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Induced plant defence and species specificity

Plant biologists funded by the EU have investigated the defences employed by plants when under attack from insect herbivores.
Induced plant defence and species specificity
Plants have faced the threat of being consumed by hungry herbivorous insects for over 350 million years. During this time they have evolved many sophisticated strategies to protect them from their enemies, including physical barriers, toxins and compounds that stop or inhibit feeding (antifeedants).

However, defence is costly in plants; therefore, it is believed that induced defence, which is only activated when the plant is attacked, evolved as a means to reduce these costs. The INDUCED DEFENCE (Herbivore induced plant defences: The evolution and genetic basis of their specificity) project investigated whether this form of defence is species specific.

Specificity in plant defences is believed to be facilitated by chemical cues known as herbivore-associated elicitors (HAEs); but how specificity evolved is unclear. INDUCED DEFENCE therefore studied the evolution and specificity in HAE-induced plants' defences and identified the genetic basis of the specificity.

Researchers investigated induced defences in closely related species of tobacco plants (Nicotiana) and elicitors from different insect oral secretions. Results revealed that HAE defences are highly specific to different Nicotiana species. Single Nicotiana species were found to elicit distinct responses to different HAEs, and one HAE can induce different defence responses among closely related Nicotiana species.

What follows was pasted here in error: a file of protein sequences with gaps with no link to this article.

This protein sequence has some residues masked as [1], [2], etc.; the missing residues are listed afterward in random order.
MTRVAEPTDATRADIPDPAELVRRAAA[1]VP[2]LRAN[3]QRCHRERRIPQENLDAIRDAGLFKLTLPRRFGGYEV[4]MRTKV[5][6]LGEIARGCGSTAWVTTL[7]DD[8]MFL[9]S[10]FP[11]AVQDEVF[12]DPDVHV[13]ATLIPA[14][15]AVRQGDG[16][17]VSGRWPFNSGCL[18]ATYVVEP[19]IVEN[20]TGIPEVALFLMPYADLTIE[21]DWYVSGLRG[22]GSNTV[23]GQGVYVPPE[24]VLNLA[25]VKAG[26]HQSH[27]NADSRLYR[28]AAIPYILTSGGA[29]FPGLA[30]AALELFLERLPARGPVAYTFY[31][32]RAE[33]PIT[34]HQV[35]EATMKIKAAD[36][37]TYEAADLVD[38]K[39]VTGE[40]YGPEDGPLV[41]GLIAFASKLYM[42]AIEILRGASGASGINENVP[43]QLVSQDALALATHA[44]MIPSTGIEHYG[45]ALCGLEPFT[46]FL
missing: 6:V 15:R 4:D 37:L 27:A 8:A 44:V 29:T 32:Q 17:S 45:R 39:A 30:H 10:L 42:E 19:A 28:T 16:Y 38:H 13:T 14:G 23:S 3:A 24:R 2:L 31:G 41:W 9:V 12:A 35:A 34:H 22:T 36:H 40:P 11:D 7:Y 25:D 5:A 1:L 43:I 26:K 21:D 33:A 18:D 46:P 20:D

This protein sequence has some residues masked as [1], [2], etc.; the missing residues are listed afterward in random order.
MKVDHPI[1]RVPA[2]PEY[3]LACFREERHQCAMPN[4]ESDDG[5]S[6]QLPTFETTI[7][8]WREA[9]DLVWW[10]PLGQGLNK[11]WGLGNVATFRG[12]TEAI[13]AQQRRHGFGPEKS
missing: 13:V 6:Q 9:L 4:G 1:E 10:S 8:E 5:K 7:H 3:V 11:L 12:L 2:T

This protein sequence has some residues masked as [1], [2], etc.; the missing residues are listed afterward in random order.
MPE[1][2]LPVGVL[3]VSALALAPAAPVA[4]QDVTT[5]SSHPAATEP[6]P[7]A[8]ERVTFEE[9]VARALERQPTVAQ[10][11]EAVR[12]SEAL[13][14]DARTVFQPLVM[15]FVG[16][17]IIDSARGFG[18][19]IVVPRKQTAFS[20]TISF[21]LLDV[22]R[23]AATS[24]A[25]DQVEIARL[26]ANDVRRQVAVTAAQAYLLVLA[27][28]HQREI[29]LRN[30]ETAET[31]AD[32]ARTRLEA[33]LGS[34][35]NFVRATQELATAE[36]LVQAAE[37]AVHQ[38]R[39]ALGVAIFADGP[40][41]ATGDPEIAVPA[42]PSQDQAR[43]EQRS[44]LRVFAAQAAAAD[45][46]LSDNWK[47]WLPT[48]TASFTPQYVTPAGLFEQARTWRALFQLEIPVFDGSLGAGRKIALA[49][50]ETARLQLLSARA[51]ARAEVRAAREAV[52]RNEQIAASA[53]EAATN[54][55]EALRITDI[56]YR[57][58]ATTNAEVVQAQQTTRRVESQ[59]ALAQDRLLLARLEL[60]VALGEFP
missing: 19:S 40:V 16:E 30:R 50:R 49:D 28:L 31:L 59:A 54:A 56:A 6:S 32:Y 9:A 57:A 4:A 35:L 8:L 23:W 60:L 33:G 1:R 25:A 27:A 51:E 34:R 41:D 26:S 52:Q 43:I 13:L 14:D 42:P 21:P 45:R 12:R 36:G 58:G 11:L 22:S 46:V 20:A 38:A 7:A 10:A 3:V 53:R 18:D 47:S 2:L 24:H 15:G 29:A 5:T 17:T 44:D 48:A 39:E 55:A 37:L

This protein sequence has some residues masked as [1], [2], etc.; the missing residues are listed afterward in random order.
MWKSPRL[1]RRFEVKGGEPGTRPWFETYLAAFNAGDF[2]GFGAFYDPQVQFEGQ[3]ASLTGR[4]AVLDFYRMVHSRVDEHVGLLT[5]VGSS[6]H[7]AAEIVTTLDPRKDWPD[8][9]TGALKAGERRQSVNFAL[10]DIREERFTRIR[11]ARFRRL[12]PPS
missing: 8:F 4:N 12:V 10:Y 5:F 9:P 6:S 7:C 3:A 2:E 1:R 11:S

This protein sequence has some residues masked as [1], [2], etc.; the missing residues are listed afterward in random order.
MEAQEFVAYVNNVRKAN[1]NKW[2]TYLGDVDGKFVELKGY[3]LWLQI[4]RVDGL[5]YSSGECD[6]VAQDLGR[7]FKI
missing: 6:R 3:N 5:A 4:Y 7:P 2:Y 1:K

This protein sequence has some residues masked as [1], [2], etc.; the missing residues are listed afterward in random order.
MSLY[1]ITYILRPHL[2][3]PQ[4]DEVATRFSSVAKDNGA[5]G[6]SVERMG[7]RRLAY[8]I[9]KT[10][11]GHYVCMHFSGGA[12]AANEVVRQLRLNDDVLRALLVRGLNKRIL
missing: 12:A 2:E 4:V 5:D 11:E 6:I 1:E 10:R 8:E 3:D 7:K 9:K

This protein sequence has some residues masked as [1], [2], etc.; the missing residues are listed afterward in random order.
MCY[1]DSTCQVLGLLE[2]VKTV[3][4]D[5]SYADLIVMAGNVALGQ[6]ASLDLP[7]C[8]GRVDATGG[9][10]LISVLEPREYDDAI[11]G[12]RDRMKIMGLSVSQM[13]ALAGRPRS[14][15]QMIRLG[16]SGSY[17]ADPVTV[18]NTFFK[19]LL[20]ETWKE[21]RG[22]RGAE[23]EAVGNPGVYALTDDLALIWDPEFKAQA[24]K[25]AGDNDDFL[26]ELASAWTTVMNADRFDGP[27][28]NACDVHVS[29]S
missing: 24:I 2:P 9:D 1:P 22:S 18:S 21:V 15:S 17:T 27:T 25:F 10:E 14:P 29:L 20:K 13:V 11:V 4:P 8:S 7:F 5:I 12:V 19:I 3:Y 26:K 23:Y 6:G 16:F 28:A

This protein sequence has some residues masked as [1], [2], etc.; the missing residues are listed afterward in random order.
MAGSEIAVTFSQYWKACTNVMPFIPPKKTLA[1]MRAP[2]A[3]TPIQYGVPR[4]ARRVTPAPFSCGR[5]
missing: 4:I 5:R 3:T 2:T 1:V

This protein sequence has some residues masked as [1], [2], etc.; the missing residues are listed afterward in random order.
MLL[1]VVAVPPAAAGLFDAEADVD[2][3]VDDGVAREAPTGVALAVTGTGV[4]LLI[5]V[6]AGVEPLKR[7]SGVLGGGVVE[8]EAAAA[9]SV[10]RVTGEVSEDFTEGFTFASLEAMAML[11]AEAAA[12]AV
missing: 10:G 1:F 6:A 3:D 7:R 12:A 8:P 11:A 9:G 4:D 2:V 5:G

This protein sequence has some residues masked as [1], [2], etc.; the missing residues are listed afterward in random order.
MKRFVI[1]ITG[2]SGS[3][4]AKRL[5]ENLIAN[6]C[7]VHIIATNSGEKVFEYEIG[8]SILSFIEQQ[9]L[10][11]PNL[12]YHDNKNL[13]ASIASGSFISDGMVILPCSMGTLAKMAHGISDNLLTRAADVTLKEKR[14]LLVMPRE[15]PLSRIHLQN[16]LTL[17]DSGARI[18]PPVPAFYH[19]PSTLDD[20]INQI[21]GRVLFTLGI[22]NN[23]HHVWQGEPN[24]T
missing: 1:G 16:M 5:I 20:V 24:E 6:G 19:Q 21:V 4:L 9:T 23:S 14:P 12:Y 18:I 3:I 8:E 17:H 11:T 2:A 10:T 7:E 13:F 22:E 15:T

The effect of HAE defences on herbivores was found to differ between Manduca sexta, which is a specialist feeder on plants from the Solanaceae family (which includes tobacco), and the generalist feeder Spodyptera littoralis.

Leaf transcriptomes of six Nicotiana species, which were induced by different HAEs, were sequenced and a key co-expression network was identified. The co-expression network matched the specificity of HAE-induced defences in Nicotiana, both within and between species. Functional analysis confirmed that the identified co-expression network was involved in HAE-induced early defence signalling.

A phylogenomic approach was used to clarify understanding of the identified co-expression network. It indicated that whole-genome duplication events in Solanaceae contributed to the evolution of a HAE-induced early signalling network in Nicotiana.

The identified herbivore-induced co-expression network and the discovery that genome-wide duplication significantly influences the evolution of herbivore-induced defences will benefit crop breeders. In addition, the new methods developed will enable future researchers to rapidly identify genes involved in complex traits.

Candidate genes identified by INDUCED DEFENCE could lead to a breakthrough in understanding how plants perceive herbivores, thereby benefiting crop protection around the world.

Related information


Plant defence, herbivores, induced defence, herbivore-associated elicitors, Nicotiana
Record Number: 181140 / Last updated on: 2016-04-27
Domain: Environment